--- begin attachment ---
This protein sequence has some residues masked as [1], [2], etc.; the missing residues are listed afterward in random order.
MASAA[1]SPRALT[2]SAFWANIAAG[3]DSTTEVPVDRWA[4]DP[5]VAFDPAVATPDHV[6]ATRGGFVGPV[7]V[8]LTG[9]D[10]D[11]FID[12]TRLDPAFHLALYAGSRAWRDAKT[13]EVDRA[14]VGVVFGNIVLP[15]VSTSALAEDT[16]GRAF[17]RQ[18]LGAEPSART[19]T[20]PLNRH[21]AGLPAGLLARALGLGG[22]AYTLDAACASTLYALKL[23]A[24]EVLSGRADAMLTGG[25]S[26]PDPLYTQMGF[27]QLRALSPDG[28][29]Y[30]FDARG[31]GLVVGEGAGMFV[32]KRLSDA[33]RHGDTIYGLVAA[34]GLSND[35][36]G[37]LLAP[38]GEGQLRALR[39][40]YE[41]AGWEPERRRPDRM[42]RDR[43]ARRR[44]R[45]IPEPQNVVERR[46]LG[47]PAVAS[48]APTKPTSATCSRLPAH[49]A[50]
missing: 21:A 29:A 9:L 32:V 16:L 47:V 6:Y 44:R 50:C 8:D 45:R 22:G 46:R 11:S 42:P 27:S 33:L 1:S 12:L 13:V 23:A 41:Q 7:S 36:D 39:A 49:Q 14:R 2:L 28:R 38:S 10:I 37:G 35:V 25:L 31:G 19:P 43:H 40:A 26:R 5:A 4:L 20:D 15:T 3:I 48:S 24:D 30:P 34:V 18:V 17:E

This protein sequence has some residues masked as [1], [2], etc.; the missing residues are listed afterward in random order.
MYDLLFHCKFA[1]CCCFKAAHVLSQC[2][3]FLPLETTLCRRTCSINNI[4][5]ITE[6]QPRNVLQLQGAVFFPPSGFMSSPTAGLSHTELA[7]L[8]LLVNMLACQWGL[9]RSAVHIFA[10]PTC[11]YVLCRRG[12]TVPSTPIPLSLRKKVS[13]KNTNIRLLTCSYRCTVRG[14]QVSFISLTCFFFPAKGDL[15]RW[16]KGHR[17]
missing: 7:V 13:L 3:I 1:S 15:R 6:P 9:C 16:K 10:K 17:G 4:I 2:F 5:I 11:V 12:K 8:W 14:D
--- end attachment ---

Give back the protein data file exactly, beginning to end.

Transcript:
This protein sequence has some residues masked as [1], [2], etc.; the missing residues are listed afterward in random order.
MASAA[1]SPRALT[2]SAFWANIAAG[3]DSTTEVPVDRWA[4]DP[5]VAFDPAVATPDHV[6]ATRGGFVGPV[7]V[8]LTG[9]D[10]D[11]FID[12]TRLDPAFHLALYAGSRAWRDAKT[13]EVDRA[14]VGVVFGNIVLP[15]VSTSALAEDT[16]GRAF[17]RQ[18]LGAEPSART[19]T[20]PLNRH[21]AGLPAGLLARALGLGG[22]AYTLDAACASTLYALKL[23]A[24]EVLSGRADAMLTGG[25]S[26]PDPLYTQMGF[27]QLRALSPDG[28][29]Y[30]FDARG[31]GLVVGEGAGMFV[32]KRLSDA[33]RHGDTIYGLVAA[34]GLSND[35][36]G[37]LLAP[38]GEGQLRALR[39][40]YE[41]AGWEPERRRPDRM[42]RDR[43]ARRR[44]R[45]IPEPQNVVERR[46]LG[47]PAVAS[48]APTKPTSATCSRLPAH[49]A[50]
missing: 21:A 29:A 9:L 32:V 16:L 47:V 6:Y 44:R 50:C 8:D 45:R 22:G 46:R 11:S 42:P 27:S 33:L 1:S 12:L 13:V 23:A 41:Q 7:S 36:D 39:A 49:Q 14:R 2:L 28:R 38:S 10:I 37:G 35:V 25:L 31:G 19:P 43:H 40:A 26:R 5:A 4:L 20:D 15:T 3:I 48:S 24:D 30:P 34:V 18:V 17:E

This protein sequence has some residues masked as [1], [2], etc.; the missing residues are listed afterward in random order.
MYDLLFHCKFA[1]CCCFKAAHVLSQC[2][3]FLPLETTLCRRTCSINNI[4][5]ITE[6]QPRNVLQLQGAVFFPPSGFMSSPTAGLSHTELA[7]L[8]LLVNMLACQWGL[9]RSAVHIFA[10]PTC[11]YVLCRRG[12]TVPSTPIPLSLRKKVS[13]KNTNIRLLTCSYRCTVRG[14]QVSFISLTCFFFPAKGDL[15]RW[16]KGHR[17]
missing: 7:V 13:L 3:I 1:S 15:R 6:P 9:C 16:K 10:K 17:G 4:I 2:F 5:I 11:V 12:K 8:W 14:D